1989 saw the phenomenally expensive 1200 – 1500 hp 1.5 litres / 91.5 cui turbo charged engines that had first been seen in Formula One racing in 1977 and that had come to dominate the sport by 1983 finally outlawed in 1989. New regulations mandating 3.5 litre / 213 cui motors were introduced for the 1989 season but Honda who had come to dominate the last years of the turbo era were about to dominate the opening years of the new normally aspirated era with a V10 motor that was simply more reliable and more powerful than the opposition.
Team Lotus were on the upper slopes of steep decline in 1989 neither Nelson Piquet or Satoru Nakajima had offered the dominant McLaren’s with whom they shared an engine supplier in 1988 much by way of competition, and Lotus finished a poor 4th behind Ferrari and Benetton when their motors should have been good enough to finish second behind McLaren.
For 1989 Lotus lost their Honda deal and ended up with Judd V8 CV spec motors while Judd’s preferred customer March was on EV spec motors.
The 1989 Lotus 101 cars were designed by Frank Dernie a former Williams aerodynamicist Frank Dernie whom Nelson Piquet had persuaded to defect, though by the time Frank arrived much of the design had been completed by future short lived MWR, Micheal Waltrip Racing, design consultant Mike Coughlan.
In order to save weight and seek aerodynamic advantage on their competitors the Lotus 101 cockpit was so narrow that Momo were commissioned to build ultra narrow steering wheels so that Nelson and Satoru did not scrape their knuckles on the cockpit sides.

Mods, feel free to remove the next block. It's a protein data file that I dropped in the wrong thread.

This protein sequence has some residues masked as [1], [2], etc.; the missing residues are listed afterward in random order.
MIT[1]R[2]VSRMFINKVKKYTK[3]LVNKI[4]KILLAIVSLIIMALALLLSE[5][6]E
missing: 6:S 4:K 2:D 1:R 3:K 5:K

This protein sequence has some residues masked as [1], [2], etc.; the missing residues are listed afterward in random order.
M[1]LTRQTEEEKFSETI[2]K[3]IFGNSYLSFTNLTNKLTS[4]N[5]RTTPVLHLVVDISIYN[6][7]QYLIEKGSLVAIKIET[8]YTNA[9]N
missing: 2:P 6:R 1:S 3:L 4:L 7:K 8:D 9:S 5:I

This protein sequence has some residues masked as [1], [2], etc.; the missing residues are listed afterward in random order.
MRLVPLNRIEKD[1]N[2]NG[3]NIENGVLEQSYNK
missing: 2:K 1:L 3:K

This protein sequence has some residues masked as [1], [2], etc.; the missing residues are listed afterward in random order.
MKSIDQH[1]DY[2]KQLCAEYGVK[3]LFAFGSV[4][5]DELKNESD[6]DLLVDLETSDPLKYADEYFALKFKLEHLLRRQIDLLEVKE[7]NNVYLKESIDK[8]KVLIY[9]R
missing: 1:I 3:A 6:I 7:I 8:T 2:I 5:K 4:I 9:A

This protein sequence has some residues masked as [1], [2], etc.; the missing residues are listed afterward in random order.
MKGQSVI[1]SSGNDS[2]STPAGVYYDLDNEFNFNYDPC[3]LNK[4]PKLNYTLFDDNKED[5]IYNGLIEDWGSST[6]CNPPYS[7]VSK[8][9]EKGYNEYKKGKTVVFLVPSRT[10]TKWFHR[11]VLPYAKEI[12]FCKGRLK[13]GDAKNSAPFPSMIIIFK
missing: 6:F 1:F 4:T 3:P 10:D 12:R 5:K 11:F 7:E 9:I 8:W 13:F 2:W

Lotus entered an agreement with Tickford to develop 5 valve per cylinder heads for their 2nd string Judd V8’s to make up some of the 125 hp the CV motors had on the most powerful Honda V10’s but the idea was eventually scrapped mid season.
Team Lotus scored four seasons high 4th places 3 for Nelson and one for Satoru enough with two more points finishes for Nelson to secure 6th place for Team Lotus in the 1989 Championship.
Possibly the most remarkable result for the team came at the season ends Australian Grand Prix in Adelaide where the race was run in monsoon conditions, only 8 of the 26 qualifiers were running at the races end and of them Satoru Nakajima came through from 23rd of the grid to finish 4th and final runner on the lead lap. In the process Satoru recorded the races fastest lap a feat he would never repeat.
Although Lotus were running second string Judd CV engines they finished ahead, in championship points, of the other Judd users Brabham; March, and Euro Brun the latter who like Yamaha powered Zakspeed failed to even pre qualify for a single on of the seasons 16 races.
Thanks for joining me on this “Saturo’s Fastest Lap” edition of “Gettin’ a li’l psycho on tyres” I hope you will join me again tomorrow. Don’t forget to come back now !